An introduction to the art, architecture and the history of Rome to 1650. Site visits focus on ancient Roman monuments, early Christian symbolism, medieval churches and the centrality of Rome as a Christian center from Peter to the papacy. Offered as a study abroad course.
This course examines America’s participation in the Vietnam War and how the conflict shaped the lives of Americans who lived through that era. Offered fall semester.
Selected Topics are courses of an experimental nature that provide students a wide variety of study opportunities and experiences. Selected Topics offer both the department and the students the opportunity to explore areas of special interest in a structured classroom setting. Selected Topics courses (course numbers 290, 390, 490) will have variable titles and vary in credit from 1-3 semester hours. Selected Topic courses may not be taken as a Directed Study offering.
Many academic departments offer special research or investigative projects beyond the regular catalog offering. Significant responsibility lies with the student to work independently to develop a proposal for study that must be approved by a faculty mentor and the appropriate department chair. The faculty member will provide counsel through the study and will evaluate the student’s performance. Sophomores, juniors and seniors are eligible. Students must register for research (291, 292, 391, 392, 491 or 492) to receive credit and are required to fill out a Permission to Register for Special Coursework form. It is recommended that students complete not more than 12 hours of research to apply toward the baccalaureate degree.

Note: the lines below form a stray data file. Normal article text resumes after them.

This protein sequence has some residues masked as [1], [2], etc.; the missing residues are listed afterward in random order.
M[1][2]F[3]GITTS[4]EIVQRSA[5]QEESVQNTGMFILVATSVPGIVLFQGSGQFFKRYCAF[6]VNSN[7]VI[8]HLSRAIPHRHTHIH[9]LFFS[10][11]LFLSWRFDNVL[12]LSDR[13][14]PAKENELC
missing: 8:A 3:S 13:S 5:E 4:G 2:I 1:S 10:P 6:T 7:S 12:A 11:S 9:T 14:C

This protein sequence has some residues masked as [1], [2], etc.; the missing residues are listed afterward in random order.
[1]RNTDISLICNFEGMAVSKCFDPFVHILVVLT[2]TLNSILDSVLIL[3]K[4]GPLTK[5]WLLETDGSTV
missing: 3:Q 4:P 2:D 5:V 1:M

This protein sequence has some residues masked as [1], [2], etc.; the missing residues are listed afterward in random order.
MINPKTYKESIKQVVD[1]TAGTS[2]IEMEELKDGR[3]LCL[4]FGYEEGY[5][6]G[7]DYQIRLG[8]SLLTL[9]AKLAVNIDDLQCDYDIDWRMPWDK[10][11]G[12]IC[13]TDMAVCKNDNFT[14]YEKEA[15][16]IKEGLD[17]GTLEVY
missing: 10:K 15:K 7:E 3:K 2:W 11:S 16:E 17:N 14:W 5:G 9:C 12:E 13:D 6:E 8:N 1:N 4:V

This course examines the revolutionary origins of America and its transition into a new nation. Topics include the experiences of soldiers, the transformation of politics, and the social revolution that followed war. Changes for Native Americans, African Americans and women will also be examined as well as the global implications of the Revolution, and its influence on future anti-colonial rebellions.
Exploration of the lives and voices of European women throughout history and the ideologies that Western society has projected concerning women.
Through an examination of trial records and documents, this course examines the life of the peasant Joan of Arc, one of the most popular figures in history. Additional focus on the context of the Middle Ages as well as myth-making and representations in literature, art, film and propaganda. In what ways are historical interpretations shaped by popular culture and cultural biases about the past? How has Joan remained an important cultural construction long after her death?
This course explores the complex relationships between women and culture in two major civilizations in East Asia: China and Japan.
The causes, nature and consequences of the Civil War; emphasis placed on political and social interpretations of the war, as well as its military events.
This course examines the witch?hunts in Early Modern Europe. To understand the historical context, the course examines magic, heresy, witch?hunts and the shifting definitions in the late Middle Ages. Primary sources highlight the words of the accused and the accusers. Additional foci include the popular modern myths associated with the witch-hunts, as well as examination of modern witch-hunts. This course has been approved as an Honors qualified course.